If Prime Minister Benjamin Netanyahu's Likud party goes into the opposition following the results of last month's Knesset election, United Torah Judaism will go with it, its chairman Moshe Gafni, said on Tuesday.
Meanwhile, Netanyahu called on Yamina leader Naftali Bennett to "announce by the evening whether he supports direct vote" for prime minister, a move floated by another Netanyahu ally, Shas' Arye Dery, in a bid to resolve the ongoing political stalemate. Netanyahu arged "If Bennett wants a right-wing government," he should support the initiative.
Gafni's party would stick with Likud and not change its mind, the ultra-Orthodox party leader vowed in an interview with Kan Bet public radio, apparently signaling no breakthough so far in Netanyahu's attempts to form a coalition.
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“It's not as if when it’s convenient for us, we're here, and when it’s not convenient, we’re there," Gafni said. "If necessary, we'll go into the opposition, as [we did with] the government in which Yair Lapid was finance minister and [Naftali] Bennett was education minister," referring respectively to the current leaders of Yesh Atid and Yamina.
Even if Bennett, as a potential prime minister in a new coalition government, offered United Torah Judaism a commitment to maintain the status quo on religious issues, the party would still prefer to go into opposition, Gafni said. “Our position is unambiguous, and it's not subject to change based on the mood or prevailing reality,” he said.
During the campaign leading up to the March election, Bennett refused to commit whether he would join a government headed by Netanyahu or join a coalition of anti-Netanyahu parties. As part of the prime minister's continuing effort to form a new government, Netanyahu met on Tuesday at the Prime Minister's Residence in Jerusalem with Bezalel Smotrich, the chairman of the Religious Zionism party. At least for now, Smotrich is standing in the way of a coalition government headed by Netanyahu that is reliant on the support of the United Arab List party.
Netanyahu said at a press conference on Tuesday that "the United Arab list is not what is needed, but rather a direct vote to form a government. There are only two options: a left-wing government with internal divisions, contrary to promises made by Naftali Bennett and to the will of the public, or direct elections for a right-wing government. This is the answer our problems."
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In the course of Netanyahu's meeting with Smotrich, Likud issued a statement accusing Bennett of “galloping into a left-wing government with Meretz and Labor with the support of the Joint List. Anyone wanting a right-wing government," the statement said, "wouldn't conduct negotiations with [the left] on dividing up positions for [Meretz's] Nitzan Horowitz [and the Labor Party's] Merav Michaeli and Ibtisam Mara’ana.”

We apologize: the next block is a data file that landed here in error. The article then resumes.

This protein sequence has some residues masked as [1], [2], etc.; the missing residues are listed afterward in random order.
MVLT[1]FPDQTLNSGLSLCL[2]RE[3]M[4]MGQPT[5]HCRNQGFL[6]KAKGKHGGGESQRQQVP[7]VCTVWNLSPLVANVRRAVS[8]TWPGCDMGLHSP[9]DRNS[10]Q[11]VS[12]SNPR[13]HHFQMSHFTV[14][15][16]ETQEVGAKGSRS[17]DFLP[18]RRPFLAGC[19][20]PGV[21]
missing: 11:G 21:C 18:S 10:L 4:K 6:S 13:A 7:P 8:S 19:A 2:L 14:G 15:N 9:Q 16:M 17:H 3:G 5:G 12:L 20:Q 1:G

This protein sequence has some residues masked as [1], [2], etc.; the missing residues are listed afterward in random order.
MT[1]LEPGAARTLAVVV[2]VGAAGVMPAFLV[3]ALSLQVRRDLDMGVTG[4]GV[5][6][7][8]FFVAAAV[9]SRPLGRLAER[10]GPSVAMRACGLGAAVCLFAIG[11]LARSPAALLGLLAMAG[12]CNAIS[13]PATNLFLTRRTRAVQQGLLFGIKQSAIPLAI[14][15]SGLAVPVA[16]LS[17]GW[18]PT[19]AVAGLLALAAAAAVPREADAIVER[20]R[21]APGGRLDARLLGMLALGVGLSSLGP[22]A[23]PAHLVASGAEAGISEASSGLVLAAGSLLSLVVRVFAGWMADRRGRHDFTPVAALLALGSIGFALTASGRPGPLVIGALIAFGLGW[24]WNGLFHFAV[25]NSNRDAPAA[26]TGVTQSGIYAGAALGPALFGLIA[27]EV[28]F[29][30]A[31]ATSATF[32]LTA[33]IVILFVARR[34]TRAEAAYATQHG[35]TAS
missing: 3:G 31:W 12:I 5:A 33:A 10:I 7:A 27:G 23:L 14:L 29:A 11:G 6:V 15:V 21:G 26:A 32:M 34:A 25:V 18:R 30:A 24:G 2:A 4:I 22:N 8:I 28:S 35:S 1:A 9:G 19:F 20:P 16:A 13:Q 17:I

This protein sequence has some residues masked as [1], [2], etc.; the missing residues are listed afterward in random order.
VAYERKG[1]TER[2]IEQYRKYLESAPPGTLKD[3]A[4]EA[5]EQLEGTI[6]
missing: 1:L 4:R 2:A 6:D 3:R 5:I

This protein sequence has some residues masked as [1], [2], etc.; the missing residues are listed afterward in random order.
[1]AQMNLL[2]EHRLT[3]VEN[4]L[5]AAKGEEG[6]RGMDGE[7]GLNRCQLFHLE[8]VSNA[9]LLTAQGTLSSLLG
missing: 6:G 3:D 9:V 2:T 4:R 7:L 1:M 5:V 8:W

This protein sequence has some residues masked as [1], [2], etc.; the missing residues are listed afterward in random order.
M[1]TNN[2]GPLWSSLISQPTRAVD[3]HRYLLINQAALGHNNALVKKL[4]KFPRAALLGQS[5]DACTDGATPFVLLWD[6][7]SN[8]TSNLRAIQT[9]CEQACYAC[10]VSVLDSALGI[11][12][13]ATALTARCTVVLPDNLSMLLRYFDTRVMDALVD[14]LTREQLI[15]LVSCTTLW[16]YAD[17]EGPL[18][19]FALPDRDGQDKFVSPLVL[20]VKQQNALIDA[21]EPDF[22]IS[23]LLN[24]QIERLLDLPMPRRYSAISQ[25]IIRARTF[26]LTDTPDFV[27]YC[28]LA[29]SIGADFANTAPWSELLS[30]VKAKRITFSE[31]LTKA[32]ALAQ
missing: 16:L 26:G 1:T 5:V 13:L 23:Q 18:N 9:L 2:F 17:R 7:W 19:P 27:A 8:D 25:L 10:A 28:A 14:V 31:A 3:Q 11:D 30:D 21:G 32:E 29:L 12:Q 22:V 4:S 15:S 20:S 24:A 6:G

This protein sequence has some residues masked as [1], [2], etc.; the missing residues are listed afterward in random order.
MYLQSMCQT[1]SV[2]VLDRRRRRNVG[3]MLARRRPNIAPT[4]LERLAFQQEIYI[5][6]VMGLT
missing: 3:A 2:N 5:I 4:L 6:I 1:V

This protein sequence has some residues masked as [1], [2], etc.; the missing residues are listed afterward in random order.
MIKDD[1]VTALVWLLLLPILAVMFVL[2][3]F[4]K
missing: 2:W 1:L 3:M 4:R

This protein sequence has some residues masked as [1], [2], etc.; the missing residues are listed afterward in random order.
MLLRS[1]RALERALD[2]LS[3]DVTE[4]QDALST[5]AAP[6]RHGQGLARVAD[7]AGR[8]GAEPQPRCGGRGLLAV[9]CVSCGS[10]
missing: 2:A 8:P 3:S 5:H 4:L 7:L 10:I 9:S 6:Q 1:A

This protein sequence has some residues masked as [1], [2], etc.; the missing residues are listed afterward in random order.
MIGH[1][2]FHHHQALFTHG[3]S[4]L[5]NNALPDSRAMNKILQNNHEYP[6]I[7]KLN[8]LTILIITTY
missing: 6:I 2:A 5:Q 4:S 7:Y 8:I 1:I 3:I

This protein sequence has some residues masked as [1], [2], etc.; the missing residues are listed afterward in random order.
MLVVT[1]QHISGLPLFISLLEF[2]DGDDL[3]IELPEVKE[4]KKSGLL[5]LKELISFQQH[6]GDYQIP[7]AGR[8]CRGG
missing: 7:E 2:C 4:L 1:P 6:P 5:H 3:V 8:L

In remarks at a conference on Tuesday, Bennett's Yamina party colleague Ayelet Shaked said, “our goal and desire is to establish a right-wing government. We told Netanyahu – we are willing to make every effort to help you establish a government – and we are making such major efforts, but we have also said repeatedly that we will not let the country be dragged into a fifth election.”
On Monday, the anti-Netanyahu bloc won a key vote to determine the composition of the Knesset Arrangements Committee. The committee is responsible for setting the Knesset agenda during the transitional period between the election and the formation of a new government. The committee controls which bills come to a Knesset vote during the current period, giving the committee major influence.
Shortly before Monday's vote, Yamina reached an agreement with Prime Minister Benjamin Netanyahu's Likud party to vote in favor of its formula for representation on the committee, but the proposal failed to pass when the United Arab List voted against it, resulting in a 60 to 58 vote against. Yamina's lawmakers then left the Knesset chamber rather than voting on the alternate proposal.
The United Arab List, which has refused to commit to support either the anti-Netanyahu bloc or a Netanyahu-led coalition government, voted against the Likud proposal and in favor of the formula for representation proposed by the anti-Netanyahu bloc. United Arab List chairman Mansour Abbas said after the vote that "only those who accept our demands will win our support."
The United Arab List's decision to vote against the Likud proposal was agreed upon during a meeting with Lapid earlier in the day. In exchange, Abbas was promised a spot on the Knesset Finance Committee, the role of deputy Knesset speaker and the creation of a new committee to address violent crime in the Arab community.
In its vote, the United Arab List sought to protest was it said was its perception that Netanyahu was taking the party's support for granted – as well as a last-minute arrangement between Bennett and Netanyahu that would have handed Yamina an advantage over the United Arab List on the Arrangements Committee. Abbas also sought to protest what he described as Netanyahu’s caving into pressure from the Religious Zionism party, which has called the United Arab List “a party that supports terrorism.”
Abbas alleged that members of Religious Zionism were inciting and making false accusations against him. “Under no circumstances will we accept a situation in which they accuse us of terrorism. We've come to represent the Arab community. Anyone seeking to scuttle efforts on behalf of all citizens, and the Arabs in particular, can meet us in court – or find us against them.”